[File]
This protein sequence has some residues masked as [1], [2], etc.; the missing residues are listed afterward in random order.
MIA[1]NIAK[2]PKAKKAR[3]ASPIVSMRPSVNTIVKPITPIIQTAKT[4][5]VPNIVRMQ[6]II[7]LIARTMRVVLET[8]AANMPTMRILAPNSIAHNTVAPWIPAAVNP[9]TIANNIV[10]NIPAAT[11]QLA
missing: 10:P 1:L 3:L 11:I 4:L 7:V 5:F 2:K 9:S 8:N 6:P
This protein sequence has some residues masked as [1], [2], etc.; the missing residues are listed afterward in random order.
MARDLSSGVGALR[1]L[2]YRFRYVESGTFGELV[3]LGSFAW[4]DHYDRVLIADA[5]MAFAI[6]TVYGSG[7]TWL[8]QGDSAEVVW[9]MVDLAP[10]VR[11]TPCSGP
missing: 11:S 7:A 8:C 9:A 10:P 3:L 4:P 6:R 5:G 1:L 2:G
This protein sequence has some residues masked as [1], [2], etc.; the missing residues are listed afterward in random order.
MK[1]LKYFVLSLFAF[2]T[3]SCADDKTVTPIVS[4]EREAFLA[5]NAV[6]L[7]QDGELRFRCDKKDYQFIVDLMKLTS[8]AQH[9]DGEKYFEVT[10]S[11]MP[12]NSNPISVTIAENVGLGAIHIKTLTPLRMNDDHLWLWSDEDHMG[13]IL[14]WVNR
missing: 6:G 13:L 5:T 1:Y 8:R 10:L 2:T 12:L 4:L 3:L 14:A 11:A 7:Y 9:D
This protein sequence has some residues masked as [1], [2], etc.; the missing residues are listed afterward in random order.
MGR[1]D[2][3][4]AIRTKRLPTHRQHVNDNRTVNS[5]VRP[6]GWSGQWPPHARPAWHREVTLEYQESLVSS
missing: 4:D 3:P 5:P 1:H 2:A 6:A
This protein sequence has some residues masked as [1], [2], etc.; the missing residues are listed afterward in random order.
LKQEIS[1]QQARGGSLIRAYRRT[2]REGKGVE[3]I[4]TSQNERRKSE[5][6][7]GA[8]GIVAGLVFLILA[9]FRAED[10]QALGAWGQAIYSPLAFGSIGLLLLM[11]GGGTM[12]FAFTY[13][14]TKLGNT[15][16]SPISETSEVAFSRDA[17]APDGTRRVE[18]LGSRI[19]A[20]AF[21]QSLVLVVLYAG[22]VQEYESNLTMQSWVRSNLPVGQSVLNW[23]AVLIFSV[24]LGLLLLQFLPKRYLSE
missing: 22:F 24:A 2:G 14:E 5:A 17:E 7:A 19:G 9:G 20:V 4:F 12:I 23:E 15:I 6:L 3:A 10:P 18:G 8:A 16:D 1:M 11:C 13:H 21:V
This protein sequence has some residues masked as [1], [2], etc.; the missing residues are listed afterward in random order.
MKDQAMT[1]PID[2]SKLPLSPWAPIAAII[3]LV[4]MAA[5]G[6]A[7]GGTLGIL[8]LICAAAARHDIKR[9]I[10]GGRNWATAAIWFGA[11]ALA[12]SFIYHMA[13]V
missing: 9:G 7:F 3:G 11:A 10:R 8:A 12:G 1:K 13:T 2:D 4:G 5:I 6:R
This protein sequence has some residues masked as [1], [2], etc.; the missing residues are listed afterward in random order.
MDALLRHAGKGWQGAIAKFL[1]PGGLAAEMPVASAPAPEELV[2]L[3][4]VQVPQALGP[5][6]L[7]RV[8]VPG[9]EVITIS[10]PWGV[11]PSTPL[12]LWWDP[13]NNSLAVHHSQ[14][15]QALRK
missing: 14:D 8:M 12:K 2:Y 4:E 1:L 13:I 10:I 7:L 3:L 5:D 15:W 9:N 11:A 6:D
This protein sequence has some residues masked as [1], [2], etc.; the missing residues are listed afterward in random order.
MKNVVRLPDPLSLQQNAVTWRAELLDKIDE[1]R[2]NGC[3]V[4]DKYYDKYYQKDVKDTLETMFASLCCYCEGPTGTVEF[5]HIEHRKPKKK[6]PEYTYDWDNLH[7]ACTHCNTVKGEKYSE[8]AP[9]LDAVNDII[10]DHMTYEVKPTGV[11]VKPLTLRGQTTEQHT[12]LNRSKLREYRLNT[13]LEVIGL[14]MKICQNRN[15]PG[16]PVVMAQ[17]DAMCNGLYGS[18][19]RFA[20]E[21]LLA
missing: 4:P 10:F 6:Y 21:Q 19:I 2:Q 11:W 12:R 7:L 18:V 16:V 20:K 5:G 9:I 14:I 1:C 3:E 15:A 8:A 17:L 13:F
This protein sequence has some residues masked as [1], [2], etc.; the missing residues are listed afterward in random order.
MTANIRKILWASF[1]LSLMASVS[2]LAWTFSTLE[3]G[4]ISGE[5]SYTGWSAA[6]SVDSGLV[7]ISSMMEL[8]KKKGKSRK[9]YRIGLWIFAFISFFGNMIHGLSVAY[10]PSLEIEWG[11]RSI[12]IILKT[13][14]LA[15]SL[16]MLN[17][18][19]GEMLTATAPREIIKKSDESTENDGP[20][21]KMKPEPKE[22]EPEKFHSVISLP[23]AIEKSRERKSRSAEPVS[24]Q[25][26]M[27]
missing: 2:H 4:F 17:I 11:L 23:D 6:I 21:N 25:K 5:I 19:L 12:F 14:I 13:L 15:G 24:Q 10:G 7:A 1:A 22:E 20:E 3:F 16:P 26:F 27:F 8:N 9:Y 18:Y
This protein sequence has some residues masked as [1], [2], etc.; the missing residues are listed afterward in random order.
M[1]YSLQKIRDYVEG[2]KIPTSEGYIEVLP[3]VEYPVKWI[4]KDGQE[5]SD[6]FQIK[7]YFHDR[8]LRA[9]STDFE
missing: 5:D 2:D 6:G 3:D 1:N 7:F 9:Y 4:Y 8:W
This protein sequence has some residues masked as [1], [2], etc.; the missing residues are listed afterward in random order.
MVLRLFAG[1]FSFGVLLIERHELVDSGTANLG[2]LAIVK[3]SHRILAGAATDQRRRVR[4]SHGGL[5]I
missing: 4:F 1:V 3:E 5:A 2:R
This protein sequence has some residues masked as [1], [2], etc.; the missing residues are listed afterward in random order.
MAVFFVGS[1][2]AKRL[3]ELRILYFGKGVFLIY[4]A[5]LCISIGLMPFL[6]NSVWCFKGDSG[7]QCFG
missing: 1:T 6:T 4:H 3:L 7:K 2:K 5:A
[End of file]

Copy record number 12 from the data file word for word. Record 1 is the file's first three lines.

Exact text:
This protein sequence has some residues masked as [1], [2], etc.; the missing residues are listed afterward in random order.
MAVFFVGS[1][2]AKRL[3]ELRILYFGKGVFLIY[4]A[5]LCISIGLMPFL[6]NSVWCFKGDSG[7]QCFG
missing: 1:T 6:T 4:H 3:L 7:K 2:K 5:A